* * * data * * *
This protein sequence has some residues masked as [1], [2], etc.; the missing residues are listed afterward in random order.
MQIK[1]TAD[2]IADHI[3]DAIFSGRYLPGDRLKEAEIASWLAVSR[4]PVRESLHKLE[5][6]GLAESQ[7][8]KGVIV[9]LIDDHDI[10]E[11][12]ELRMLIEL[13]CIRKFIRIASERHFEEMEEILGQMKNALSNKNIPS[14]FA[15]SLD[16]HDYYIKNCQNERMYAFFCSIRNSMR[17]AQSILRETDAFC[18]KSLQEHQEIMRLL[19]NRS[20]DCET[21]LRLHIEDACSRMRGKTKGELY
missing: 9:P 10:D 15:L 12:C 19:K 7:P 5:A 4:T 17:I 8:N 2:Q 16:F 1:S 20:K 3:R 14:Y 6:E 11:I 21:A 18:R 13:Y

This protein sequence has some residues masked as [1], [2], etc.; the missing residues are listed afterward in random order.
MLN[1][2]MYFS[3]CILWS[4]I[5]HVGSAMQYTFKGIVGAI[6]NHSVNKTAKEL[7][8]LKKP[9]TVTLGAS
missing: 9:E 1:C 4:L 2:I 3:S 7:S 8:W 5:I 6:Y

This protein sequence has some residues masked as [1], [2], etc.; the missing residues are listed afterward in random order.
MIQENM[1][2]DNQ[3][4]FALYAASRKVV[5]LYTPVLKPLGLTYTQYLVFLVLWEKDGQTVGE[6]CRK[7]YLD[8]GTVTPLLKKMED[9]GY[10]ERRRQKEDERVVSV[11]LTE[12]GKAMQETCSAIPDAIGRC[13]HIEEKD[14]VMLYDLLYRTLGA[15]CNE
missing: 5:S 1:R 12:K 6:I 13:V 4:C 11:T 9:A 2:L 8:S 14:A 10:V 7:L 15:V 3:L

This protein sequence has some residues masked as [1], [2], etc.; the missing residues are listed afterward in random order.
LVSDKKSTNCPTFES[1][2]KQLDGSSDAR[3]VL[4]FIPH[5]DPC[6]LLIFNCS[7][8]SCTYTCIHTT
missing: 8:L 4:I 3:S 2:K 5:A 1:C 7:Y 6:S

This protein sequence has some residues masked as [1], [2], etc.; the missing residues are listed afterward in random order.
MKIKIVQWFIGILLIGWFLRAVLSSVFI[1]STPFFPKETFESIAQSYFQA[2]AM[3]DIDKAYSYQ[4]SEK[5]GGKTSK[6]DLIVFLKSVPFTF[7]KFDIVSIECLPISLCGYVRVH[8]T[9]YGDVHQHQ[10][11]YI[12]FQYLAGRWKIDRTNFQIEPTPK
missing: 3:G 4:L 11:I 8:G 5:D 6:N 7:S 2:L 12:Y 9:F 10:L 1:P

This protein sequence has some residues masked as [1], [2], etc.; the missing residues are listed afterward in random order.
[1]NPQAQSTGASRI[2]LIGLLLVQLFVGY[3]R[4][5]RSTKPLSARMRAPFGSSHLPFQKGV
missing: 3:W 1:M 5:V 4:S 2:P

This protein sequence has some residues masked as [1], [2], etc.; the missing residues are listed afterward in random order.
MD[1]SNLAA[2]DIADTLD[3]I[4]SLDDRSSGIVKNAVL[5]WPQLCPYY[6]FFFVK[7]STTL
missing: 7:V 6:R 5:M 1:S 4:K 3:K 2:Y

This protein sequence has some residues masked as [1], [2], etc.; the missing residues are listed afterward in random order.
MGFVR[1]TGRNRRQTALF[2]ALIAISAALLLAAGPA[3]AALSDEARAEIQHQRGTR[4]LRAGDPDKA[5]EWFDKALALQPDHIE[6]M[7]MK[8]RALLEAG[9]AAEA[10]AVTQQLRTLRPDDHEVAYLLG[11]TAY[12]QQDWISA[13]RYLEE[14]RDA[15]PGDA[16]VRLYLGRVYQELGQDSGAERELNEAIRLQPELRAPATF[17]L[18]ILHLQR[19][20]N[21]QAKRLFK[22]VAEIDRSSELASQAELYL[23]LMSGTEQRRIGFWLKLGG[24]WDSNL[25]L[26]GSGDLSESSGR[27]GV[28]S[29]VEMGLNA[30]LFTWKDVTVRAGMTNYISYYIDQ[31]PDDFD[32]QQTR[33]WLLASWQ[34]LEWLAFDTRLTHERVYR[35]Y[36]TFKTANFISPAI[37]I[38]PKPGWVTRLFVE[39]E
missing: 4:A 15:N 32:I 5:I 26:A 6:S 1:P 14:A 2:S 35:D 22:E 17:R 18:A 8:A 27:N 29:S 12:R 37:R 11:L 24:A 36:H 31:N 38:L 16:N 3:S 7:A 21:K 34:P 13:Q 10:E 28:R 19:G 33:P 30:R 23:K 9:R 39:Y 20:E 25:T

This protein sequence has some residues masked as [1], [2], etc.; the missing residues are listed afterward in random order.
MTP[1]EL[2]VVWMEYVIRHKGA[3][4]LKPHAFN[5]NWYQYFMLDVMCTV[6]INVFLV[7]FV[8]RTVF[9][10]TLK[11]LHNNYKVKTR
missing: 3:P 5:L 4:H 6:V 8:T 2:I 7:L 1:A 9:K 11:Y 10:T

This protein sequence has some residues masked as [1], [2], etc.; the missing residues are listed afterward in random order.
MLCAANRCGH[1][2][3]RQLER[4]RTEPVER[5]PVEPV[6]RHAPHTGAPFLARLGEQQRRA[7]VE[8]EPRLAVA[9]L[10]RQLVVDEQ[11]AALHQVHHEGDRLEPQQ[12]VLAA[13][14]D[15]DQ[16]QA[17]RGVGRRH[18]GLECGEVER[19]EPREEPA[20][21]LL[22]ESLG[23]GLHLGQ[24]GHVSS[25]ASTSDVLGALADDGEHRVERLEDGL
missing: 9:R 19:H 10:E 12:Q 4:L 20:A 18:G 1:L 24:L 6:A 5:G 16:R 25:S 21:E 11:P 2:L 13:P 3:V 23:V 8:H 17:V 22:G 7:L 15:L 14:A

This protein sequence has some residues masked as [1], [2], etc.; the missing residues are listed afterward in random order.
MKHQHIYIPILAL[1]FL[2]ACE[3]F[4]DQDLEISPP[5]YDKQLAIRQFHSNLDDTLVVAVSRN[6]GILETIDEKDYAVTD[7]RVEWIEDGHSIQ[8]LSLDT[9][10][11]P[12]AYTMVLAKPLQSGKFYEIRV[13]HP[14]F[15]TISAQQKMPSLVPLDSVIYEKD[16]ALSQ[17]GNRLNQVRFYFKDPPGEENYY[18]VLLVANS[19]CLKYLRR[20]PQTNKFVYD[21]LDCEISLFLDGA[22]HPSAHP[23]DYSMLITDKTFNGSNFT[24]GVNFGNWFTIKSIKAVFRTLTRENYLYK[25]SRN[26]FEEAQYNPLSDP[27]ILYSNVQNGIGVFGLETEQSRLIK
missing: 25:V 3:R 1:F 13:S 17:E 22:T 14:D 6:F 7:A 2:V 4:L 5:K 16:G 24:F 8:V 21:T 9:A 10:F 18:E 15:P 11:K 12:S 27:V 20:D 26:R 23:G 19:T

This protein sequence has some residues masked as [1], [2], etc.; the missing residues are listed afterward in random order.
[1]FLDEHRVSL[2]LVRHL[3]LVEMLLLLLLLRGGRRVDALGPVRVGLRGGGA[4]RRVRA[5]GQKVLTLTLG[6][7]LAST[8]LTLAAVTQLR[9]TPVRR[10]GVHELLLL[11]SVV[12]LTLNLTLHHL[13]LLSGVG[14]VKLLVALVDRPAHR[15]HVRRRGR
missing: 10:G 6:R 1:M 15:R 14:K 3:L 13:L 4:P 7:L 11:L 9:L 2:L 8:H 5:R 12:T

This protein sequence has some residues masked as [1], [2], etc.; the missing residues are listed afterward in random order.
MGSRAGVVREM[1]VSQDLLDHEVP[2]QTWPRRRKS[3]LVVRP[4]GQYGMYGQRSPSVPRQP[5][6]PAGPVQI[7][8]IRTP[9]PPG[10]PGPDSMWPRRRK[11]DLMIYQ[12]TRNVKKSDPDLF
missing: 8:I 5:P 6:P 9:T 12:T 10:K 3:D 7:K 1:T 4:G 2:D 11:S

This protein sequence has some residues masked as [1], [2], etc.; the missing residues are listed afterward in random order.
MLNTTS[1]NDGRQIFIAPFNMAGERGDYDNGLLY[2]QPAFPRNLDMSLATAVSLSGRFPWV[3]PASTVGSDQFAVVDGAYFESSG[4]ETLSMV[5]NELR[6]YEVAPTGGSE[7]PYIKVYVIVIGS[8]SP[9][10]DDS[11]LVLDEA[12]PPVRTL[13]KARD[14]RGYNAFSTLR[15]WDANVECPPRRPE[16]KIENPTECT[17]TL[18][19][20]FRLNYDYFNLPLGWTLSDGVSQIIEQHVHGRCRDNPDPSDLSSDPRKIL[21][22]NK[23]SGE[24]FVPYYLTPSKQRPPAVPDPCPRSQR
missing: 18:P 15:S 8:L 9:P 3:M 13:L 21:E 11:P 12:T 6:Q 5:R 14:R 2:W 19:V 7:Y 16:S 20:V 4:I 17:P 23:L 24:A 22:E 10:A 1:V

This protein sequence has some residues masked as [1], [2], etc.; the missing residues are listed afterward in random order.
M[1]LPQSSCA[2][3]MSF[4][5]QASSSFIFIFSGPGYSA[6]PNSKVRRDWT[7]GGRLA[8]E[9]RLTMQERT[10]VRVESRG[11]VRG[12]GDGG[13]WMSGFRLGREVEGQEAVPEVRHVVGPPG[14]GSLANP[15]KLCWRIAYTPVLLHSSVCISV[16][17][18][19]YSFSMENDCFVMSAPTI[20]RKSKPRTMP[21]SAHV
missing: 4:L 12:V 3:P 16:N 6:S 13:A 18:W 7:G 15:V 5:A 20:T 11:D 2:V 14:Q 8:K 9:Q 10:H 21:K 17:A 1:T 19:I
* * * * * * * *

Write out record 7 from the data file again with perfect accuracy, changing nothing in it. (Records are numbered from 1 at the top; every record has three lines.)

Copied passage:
This protein sequence has some residues masked as [1], [2], etc.; the missing residues are listed afterward in random order.
MD[1]SNLAA[2]DIADTLD[3]I[4]SLDDRSSGIVKNAVL[5]WPQLCPYY[6]FFFVK[7]STTL
missing: 7:V 6:R 5:M 1:S 4:K 3:K 2:Y